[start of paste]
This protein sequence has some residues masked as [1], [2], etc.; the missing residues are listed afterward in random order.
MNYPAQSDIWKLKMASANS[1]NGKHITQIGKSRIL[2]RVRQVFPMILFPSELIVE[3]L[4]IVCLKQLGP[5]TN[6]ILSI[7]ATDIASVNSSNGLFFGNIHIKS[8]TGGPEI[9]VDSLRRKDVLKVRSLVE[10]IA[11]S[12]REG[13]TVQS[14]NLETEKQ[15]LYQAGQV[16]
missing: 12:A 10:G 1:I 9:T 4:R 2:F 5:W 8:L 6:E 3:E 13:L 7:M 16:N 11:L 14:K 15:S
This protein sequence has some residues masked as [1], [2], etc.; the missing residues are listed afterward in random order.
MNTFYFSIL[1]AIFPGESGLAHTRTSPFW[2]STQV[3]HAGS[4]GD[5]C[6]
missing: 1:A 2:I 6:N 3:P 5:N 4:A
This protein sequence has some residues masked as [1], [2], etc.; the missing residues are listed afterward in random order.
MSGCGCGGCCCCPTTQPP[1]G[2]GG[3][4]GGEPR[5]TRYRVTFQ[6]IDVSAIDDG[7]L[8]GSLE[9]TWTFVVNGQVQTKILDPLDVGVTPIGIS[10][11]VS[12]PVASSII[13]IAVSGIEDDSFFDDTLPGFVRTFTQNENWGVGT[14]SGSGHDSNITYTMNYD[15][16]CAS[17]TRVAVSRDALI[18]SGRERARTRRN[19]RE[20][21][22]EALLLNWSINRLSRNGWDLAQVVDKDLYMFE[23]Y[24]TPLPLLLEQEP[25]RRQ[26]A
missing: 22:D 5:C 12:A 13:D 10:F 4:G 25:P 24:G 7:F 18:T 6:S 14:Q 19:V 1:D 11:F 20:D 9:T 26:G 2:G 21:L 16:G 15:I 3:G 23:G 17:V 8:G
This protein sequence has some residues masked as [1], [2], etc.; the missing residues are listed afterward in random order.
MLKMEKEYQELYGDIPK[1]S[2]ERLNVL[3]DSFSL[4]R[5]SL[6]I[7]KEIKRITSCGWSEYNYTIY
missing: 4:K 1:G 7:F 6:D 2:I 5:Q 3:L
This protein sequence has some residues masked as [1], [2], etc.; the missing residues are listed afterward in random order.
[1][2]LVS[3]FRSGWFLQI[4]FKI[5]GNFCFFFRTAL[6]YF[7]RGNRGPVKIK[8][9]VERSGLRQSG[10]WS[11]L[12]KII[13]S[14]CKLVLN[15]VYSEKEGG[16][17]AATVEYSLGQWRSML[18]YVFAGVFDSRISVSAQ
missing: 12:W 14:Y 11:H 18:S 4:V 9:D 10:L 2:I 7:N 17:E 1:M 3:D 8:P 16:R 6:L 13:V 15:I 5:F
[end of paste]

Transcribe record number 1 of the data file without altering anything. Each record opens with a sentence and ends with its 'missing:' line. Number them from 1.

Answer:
This protein sequence has some residues masked as [1], [2], etc.; the missing residues are listed afterward in random order.
MNYPAQSDIWKLKMASANS[1]NGKHITQIGKSRIL[2]RVRQVFPMILFPSELIVE[3]L[4]IVCLKQLGP[5]TN[6]ILSI[7]ATDIASVNSSNGLFFGNIHIKS[8]TGGPEI[9]VDSLRRKDVLKVRSLVE[10]IA[11]S[12]REG[13]TVQS[14]NLETEKQ[15]LYQAGQV[16]
missing: 12:A 10:G 1:I 9:T 4:R 2:F 5:W 8:L 6:E 3:E 13:L 7:M 16:N 11:L 14:K 15:S